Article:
- Facilities Utility Specialist »
- Director of Facilities and Fleet Management »
- Operating Engineer »
- Foreign Service Facility Manager »
- Construction engineer, U.S. Dept. of State »
Parris Island Facility Designed For Net Zero
July 19, 2016 - Contact FacilitiesNet Editorial Staff »
Photo caption: To meet the goal of zero net energy use at the Parris Island Child Development Center, photovoltaic panels were mounted on the roof and on canopies that covered parking areas.
The Child Development Center in Parris Island, S.C., is the Marine Corps Base Recruit Depot’s first facility that was designed to achieve zero net energy. The 25,775-square-foot building serves a staff of 65 and approximately 250 children. The building has more than 1,100 photovoltaic panels that together are capable of producing 387,581 kWh per year, as well as hydronic heating and cooling via a variable flow geothermal closed loop system. To capitalize on the renewable energy generation capabilities, efficiency was built into many aspects of the facility, including the building envelope, high efficiency electric appliances, and LED lighting. Sustainability as guided the choice of water-saving plumbing fixtures and products that contain high percentages of recycled content as well as materials that were manufactured locally and regionally.
The facility also plays a role in achieving the Department of Defense Education Activity (DODEA) 2030 goal of achieving energy independence in all of its buildings as well as the U.S. Navy 2020 mandate that 50 percent of energy requirements be met using renewable resources.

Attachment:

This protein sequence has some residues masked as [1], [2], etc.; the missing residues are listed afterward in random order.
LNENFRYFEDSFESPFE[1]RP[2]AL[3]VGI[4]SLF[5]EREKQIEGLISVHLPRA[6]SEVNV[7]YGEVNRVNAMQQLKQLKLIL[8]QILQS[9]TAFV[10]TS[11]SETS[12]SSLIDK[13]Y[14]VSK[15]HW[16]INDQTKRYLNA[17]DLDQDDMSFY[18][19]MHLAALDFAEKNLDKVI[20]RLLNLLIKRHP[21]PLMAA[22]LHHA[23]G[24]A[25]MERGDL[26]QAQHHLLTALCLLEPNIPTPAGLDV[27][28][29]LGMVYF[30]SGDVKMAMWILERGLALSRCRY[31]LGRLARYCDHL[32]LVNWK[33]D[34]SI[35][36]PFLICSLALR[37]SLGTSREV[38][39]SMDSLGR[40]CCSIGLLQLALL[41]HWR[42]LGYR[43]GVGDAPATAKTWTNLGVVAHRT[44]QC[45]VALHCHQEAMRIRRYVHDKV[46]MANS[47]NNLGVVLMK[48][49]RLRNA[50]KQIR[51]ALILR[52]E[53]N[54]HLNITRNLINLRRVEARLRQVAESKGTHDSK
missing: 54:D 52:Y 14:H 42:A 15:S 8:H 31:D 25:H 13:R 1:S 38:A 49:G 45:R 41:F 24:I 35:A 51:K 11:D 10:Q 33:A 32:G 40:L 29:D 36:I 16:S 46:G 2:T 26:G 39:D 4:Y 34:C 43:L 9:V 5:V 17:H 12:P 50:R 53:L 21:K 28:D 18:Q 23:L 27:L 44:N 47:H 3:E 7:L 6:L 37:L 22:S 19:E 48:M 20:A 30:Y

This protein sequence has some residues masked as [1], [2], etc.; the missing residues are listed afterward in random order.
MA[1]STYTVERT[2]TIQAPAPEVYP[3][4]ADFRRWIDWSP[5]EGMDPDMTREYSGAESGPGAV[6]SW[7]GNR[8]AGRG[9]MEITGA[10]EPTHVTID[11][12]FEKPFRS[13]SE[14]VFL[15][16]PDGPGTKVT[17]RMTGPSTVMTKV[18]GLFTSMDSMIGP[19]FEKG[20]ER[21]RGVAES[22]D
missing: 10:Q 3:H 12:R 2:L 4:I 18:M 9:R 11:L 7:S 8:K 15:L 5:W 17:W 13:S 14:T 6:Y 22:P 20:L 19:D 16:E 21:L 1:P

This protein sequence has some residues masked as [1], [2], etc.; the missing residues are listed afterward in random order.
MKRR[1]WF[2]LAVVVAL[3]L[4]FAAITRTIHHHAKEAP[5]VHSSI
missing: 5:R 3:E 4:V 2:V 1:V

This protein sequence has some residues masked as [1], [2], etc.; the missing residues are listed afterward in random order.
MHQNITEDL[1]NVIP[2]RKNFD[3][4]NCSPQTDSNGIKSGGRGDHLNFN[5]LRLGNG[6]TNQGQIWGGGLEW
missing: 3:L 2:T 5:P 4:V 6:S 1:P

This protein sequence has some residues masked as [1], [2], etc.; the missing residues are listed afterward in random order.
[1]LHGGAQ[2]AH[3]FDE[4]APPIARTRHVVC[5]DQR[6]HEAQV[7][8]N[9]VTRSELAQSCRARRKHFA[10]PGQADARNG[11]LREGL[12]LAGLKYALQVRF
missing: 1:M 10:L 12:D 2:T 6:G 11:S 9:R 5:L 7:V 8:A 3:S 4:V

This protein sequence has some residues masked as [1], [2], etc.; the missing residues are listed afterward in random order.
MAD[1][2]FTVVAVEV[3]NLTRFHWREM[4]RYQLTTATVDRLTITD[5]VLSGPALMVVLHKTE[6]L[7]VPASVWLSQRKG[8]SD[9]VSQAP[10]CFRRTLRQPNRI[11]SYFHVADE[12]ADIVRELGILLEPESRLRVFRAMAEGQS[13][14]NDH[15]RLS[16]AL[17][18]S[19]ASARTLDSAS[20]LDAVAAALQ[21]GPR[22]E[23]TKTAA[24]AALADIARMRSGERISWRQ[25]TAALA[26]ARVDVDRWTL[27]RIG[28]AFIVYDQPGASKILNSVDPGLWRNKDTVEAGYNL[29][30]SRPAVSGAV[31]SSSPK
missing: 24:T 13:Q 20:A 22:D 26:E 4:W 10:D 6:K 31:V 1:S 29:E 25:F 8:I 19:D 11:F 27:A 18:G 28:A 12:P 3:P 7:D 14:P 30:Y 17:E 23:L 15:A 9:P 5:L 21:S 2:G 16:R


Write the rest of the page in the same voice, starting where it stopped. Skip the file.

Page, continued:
In its most basic form, a zero net energy building produces enough renewable energy to equal the amount of energy it uses each year. A zero net energy building will still be connected to the power grid, and natural gas if available, to offset peaks and valleys in energy use. To meet the goal of zero net energy use, it will push energy to the grid during peak generation times and pull energy from the grid during peak demand periods so that its external energy needs will zero out over 12 months.
This quick read is from R. Stephen Spinazzola, RMF Engineering, Craig E. Pullyblank, KCI Technologies, and Gregory M. Tinkler, KCI Technologies. Read more from them about net zero energy buildings.